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  The Director of Legal Operations

Author: Richard Stock - Lexpert, July-August 2017 at pg 66

Why should companies hire their own legal executives? For the significant return they'll receive on investment

OVER THE PAST five years I have had the opportunity to work with dozens of corporate and government law departments in Canada and abroad. Most have at least four features in common.

First, the leadership and lawyers of the department must comply with a broad range of financial, human resource and technological requirements identical to those affecting all other departments in the organization.

Second, as inside counsel become more closely aligned and sometimes embedded with business units, the demand for their advice and legal services increases. The average work week gets longer, with much legal work getting done after 6 p.m. There is never enough time to meet real deadlines. It is the new normal, with no relief on the horizon.

The third feature is pressure to manage relationships with external counsel more effectively and more efficiently. Very few law departments have the experience and the appetite to rely on progressive practices to manage the “supply chain” with law firms.

The fourth feature is a performance imperative. Law departments must have business plans and objectives with measurable targets. Some of these are financial and readily quantifiable, but others are strategic or developmental and can be difficult to frame. Key performance indicators are here to stay, and law departments must add measurable value.

Part of the solution is to bring management expertise to law department operations. In most cases, this means introducing a new management position in the form of a Director of Legal Operations. The job title may vary, but most financial institutions and large municipalities such as Calgary, Edmonton and Ottawa have had such positions in place for more than 15 years. I recently spoke to incumbents and general counsel at Air Canada, Bell Canada, CN, SNC-Lavalin and the Regional Municipality of York about the current state of law department management and the prospects for the future.

Scott Morgan has been Air Canada’s Director of Legal Operations for over two years, bringing with him 20 years of experience in legal leadership positions with two Montréal-based law firms. He supports the general counsel on efficiency projects, tracking departmental objectives, managing professional development programs, the introduction of new technology, and concluding fee arrangements with law firms. Scott anticipates that law departments will be capitalizing much more on emerging technologies to improve service delivery within two years.

There are good resources for the law department management community: the Corporate Legal Operations Consortium, the Association of Corporate Counsel, and the Association of Legal Administrators.

Joy Hutton is Regional Solicitor for the Regional Municipality of York. The department of 26 lawyers and 26 staff has a full-time Manager of Business Operations and Financial Planning. The position has evolved since 2005 from a purely administrative one to include strategic planning for the department and oversight of retainer agreements with external counsel. Julie Grellette brings business and budget planning experience to the role. Planning resource needs as the region grows and securing legal and technical resources are central to the job. The primary components of the job are planning and performance measures, arrangements with external counsel, financial planning, and technology in support of the Region’s court system.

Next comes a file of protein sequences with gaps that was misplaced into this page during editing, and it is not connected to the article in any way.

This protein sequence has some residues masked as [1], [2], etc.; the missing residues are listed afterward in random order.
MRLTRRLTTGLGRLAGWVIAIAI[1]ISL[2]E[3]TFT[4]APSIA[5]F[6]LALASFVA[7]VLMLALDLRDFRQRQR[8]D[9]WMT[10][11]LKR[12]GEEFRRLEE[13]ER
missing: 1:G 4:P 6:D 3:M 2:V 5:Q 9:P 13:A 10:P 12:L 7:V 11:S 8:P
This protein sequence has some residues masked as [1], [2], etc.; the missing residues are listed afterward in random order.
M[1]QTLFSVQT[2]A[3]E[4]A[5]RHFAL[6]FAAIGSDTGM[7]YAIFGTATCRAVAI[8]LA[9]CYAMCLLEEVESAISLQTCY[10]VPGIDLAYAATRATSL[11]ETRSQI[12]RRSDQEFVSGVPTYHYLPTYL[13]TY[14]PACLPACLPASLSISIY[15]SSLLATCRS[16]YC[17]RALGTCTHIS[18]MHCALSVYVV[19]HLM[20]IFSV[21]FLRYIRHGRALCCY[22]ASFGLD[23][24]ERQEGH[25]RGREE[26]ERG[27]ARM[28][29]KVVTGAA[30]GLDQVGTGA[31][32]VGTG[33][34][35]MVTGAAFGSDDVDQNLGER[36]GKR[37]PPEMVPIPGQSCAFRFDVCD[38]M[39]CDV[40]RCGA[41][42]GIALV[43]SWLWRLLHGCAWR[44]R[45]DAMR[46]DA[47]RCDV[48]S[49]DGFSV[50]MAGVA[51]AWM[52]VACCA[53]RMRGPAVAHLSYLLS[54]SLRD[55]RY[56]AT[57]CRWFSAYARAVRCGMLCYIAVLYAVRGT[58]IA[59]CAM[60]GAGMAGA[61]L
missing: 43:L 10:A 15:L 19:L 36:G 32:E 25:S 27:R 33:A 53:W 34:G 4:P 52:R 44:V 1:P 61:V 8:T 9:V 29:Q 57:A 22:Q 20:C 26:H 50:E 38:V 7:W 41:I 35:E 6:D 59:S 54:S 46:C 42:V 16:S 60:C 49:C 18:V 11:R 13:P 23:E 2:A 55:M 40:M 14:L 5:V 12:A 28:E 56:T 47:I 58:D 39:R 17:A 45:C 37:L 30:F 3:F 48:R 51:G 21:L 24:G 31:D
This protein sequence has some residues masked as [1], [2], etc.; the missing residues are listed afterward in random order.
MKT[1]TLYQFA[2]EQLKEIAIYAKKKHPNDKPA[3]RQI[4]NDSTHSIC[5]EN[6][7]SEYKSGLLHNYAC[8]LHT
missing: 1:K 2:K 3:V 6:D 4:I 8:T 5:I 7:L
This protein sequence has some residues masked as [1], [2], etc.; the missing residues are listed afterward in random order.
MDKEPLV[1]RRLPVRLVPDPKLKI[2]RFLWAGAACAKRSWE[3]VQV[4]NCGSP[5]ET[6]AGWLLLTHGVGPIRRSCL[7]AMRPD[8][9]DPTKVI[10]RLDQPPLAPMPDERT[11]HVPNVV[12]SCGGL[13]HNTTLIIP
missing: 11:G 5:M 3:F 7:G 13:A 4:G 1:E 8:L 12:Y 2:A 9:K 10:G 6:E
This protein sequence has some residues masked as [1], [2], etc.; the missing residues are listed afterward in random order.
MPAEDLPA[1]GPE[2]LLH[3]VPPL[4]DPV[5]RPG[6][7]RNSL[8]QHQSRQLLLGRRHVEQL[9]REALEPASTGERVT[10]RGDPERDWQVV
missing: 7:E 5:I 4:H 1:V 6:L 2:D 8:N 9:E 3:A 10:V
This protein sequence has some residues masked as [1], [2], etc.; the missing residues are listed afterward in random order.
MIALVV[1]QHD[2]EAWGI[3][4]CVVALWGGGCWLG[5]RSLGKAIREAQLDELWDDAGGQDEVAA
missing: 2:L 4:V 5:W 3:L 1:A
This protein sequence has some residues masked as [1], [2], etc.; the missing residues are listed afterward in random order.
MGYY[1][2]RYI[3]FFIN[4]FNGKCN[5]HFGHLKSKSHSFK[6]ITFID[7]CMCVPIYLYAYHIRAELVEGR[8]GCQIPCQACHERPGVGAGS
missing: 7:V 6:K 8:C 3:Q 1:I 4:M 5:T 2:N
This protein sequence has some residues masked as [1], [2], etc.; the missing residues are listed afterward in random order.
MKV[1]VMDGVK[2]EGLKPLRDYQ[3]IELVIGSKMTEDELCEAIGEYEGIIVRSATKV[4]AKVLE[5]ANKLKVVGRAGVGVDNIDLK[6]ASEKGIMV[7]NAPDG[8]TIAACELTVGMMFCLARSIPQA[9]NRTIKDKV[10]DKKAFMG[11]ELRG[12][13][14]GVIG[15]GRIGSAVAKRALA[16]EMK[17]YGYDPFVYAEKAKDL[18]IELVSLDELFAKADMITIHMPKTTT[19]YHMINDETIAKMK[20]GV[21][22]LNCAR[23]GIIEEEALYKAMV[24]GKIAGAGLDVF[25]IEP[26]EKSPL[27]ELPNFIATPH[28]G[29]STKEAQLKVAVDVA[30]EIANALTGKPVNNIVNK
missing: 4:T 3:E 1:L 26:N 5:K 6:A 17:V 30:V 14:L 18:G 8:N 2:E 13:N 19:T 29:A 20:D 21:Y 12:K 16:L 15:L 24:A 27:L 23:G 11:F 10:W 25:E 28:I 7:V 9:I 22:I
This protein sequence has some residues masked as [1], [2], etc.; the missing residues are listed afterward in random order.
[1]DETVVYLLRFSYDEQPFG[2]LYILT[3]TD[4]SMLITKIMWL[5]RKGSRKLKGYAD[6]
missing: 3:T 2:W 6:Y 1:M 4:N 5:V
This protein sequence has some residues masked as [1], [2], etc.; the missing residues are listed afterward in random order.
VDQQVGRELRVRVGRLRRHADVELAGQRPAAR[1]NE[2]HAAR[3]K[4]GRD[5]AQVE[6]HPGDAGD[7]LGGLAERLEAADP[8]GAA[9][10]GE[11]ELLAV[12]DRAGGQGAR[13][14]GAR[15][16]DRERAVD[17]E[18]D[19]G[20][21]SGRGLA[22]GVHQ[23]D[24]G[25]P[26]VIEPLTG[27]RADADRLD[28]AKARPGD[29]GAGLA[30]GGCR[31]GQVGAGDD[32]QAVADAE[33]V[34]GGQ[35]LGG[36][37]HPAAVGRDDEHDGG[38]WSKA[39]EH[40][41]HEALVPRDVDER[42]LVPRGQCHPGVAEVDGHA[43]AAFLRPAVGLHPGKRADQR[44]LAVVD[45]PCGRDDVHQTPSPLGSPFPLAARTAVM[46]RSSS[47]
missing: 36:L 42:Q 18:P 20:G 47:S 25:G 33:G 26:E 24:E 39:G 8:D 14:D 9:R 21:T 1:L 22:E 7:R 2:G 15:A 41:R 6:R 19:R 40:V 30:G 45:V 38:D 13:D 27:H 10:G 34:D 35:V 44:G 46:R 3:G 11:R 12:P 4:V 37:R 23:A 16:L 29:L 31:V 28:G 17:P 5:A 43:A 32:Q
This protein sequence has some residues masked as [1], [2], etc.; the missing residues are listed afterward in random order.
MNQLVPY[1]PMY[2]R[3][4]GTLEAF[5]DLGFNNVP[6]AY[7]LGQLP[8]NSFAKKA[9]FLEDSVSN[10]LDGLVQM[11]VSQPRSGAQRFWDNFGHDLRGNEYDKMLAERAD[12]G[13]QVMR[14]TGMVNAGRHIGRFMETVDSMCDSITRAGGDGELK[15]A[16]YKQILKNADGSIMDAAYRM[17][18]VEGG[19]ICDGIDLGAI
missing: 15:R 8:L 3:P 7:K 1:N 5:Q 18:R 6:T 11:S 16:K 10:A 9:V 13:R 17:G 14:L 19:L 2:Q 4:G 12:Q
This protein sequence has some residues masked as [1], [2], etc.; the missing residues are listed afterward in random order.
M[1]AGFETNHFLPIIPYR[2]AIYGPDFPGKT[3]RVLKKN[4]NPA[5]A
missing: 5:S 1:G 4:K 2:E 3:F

Bell Canada’s Miguel Baz divides his time between legal operations and the role of Assistant Corporate Secretary. His long-standing responsibilities for relationships with external counsel were formalized in 2013. Since then, the emphasis has been placed on harmonizing arrangements and controls for legal fees. Baz predicts that technology will continue to transform legal service delivery for in-house and external counsel alike. However, technology literacy will need to improve for all counsel to keep pace.

CN’s Jonathan Leung is a Financial Analyst in the law department and facilitates the flow of information between the law department and the finance/accounting department. Budget and performance targets are tracked. Leung has invested considerable time over the past 18 months in working out the operational details of reducing the number the number of primary law firms to two.

SNC-Lavalin added a Director of Legal Operations in March 2017. This multinational construction-engineering firm is active in more than 50 countries. The company once retained dozens of law firms and manages a 70–person legal team across 15 countries. The new Director of Legal Operations, Jean-François Denis, has been tasked with helping to transform the legal department into a new “centre of excellence.” His responsibilities include legal support systems and technologies, policies and procedures, training, talent retention, and measuring performance. As was the case with CN, Denis is responsible for managing SNC-Lavalin's reduction of primary law firms to two. He believes that business and legal technologies must drive change in how firms are retained and service delivered across 24 time zones. Innovation, management information and focus are the watch words.

General counsel who are leading departments of 10 or more lawyers should consider the cost-effectiveness of hiring a full-time director of legal operations. The return on investment is significant.

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